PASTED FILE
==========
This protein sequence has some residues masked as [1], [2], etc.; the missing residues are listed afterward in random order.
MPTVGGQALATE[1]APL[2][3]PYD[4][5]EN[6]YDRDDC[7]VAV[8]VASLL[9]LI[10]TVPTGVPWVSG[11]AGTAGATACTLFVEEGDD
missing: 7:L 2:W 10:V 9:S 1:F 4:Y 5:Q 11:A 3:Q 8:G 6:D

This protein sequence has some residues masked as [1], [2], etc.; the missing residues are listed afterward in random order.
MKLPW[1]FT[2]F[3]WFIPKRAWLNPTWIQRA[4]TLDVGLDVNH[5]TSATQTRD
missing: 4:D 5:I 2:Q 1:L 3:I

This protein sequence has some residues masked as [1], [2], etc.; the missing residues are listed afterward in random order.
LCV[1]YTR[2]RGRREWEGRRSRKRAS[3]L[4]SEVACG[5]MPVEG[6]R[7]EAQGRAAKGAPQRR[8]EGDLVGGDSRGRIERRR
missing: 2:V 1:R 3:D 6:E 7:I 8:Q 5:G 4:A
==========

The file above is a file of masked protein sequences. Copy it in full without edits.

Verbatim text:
This protein sequence has some residues masked as [1], [2], etc.; the missing residues are listed afterward in random order.
MPTVGGQALATE[1]APL[2][3]PYD[4][5]EN[6]YDRDDC[7]VAV[8]VASLL[9]LI[10]TVPTGVPWVSG[11]AGTAGATACTLFVEEGDD
missing: 7:L 2:W 10:V 9:S 1:F 4:Y 5:Q 11:A 3:Q 8:G 6:D

This protein sequence has some residues masked as [1], [2], etc.; the missing residues are listed afterward in random order.
MKLPW[1]FT[2]F[3]WFIPKRAWLNPTWIQRA[4]TLDVGLDVNH[5]TSATQTRD
missing: 4:D 5:I 2:Q 1:L 3:I

This protein sequence has some residues masked as [1], [2], etc.; the missing residues are listed afterward in random order.
LCV[1]YTR[2]RGRREWEGRRSRKRAS[3]L[4]SEVACG[5]MPVEG[6]R[7]EAQGRAAKGAPQRR[8]EGDLVGGDSRGRIERRR
missing: 2:V 1:R 3:D 6:E 7:I 8:Q 5:G 4:A